Archive

Archive by topic: Customer service

Open Table + Renee’s Rules™

June 13th, 2014

Unless you were asleep today, you know that Priceline is acquiring Open Table.  My main concern about the acquisition is that Priceline might muck up one of my all-time favorite companies!

Why is Open Table a favorite?  Because they follow one of the most important of Renee’s Rules™:  Make my life easy!

In case you have not used Open Table

• It is easy to make a meal reservation
• It is easy to change a reservation
• If you don’t yet know where you want to go, it is easy to decide which restaurant to choose
• It is easy to read reviews, read the menu, find the location, and visit the restaurant’s website
• It is easy to write a review
• They never bug you with unwanted emails
• The site never malfunctions
• After you make a certain number of reservations, you actually get money back to use at an Open Table restaurant
• BEST OF ALL: I have never, ever wanted, needed, or had to contact their tech support!

So many companies send follow up surveys asking you to tell them about your most recent tech support experience.  The question they never ask but should is, “What should we change so that you would not have had to spend your valuable time contacting us?”

 



Healthgrades.com: What’s missing

December 14th, 2013

First, because healthcare is a hot topic, let me be PERFECTLY clear:  I am not an expert on “Obamacare” and do not know whether it will prove, overall, to be a good or a bad thing.  My comments here focus solely on a missing piece at healthgrades.com and NOT any legislation.

If you have followed my blog, you know that I am a strong advocate for results-based hiring and results-based management.  Many bad hiring decisions have been made because decisions were based on “industry experience” rather than results.  Many companies have failed because management was not evaluated or rewarded based on results.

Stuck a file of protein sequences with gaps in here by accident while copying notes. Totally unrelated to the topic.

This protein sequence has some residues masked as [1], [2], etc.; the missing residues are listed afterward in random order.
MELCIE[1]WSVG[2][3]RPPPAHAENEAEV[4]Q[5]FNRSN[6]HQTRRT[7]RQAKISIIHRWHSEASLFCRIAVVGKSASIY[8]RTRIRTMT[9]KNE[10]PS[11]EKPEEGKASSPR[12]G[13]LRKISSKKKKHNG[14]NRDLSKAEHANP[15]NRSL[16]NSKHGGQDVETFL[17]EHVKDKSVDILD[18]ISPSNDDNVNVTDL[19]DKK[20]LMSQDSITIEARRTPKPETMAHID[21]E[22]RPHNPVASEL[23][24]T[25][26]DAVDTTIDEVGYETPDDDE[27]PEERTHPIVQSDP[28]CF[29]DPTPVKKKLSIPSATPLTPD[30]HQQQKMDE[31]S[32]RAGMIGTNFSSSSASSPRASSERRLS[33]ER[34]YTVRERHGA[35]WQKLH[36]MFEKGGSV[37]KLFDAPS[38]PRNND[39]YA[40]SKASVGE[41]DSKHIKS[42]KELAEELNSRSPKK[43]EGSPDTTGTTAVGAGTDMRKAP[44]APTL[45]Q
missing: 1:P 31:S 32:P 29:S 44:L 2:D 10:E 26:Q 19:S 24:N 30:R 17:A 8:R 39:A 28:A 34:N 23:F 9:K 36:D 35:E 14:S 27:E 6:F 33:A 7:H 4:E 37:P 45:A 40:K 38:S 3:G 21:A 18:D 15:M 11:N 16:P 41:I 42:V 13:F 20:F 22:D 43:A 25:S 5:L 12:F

Physicians, too, should be evaluated based on results, and healthgrades.com has an opportunity to help with that.  Currently, their review criteria (somewhat edited) are:

  • Ease of scheduling urgent appointments
  • Office environment
  • Staff friendliness
  • Total wait time
  • Level of trust in doctor’s decisions
  • How well doctor explains
  • How well provider listens
  • Spends an appropriate amount of time

What’s missing?  Level of satisfaction with results.

To illustrate my point:  Although I do care about how long I have to wait, how good a listener my physician is, etc., my main concern is results.  Almost 10 years ago I had a problem with my foot.  I saw a well-known orthopedic surgeon/foot specialist.  His office was exceptionally well-organized; he did not keep me waiting;  he was VERY nice, a VERY good listener, took time to answer my questions, but his recommended solution was a surgery that would have kept me off my feet for 3-6 months.  For a second opinion, I saw a different orthopedic surgeon/foot specialist. His office was not as well-organized, and he was gruff, to say the least.  Bottom line:  He recommended a change in orthotics instead of surgery.  Ten years later, I am doing well and have not had to have surgery, thank you very much!  As you might imagine, I prefer Dr. Gruff-who-got-results-without-surgery to Dr. Nice!  (Of course, the dream doctor is the one who is both nice, etc. AND gets the best results.)

Sometimes, people make decisions–selecting doctors, treatments, etc.,  based on how they feel rather than on results achieved.  If healthgrades.com added “Satisfaction with results” to the list of criteria, it would likely help both physicians and prospective patients focus more on outcomes.

Renee’s Rule™: Results matter.



X1: THE search solution!

November 7th, 2013

Tired of trying to find documents and emails in Windows?  Spending hours doing it?  Try X1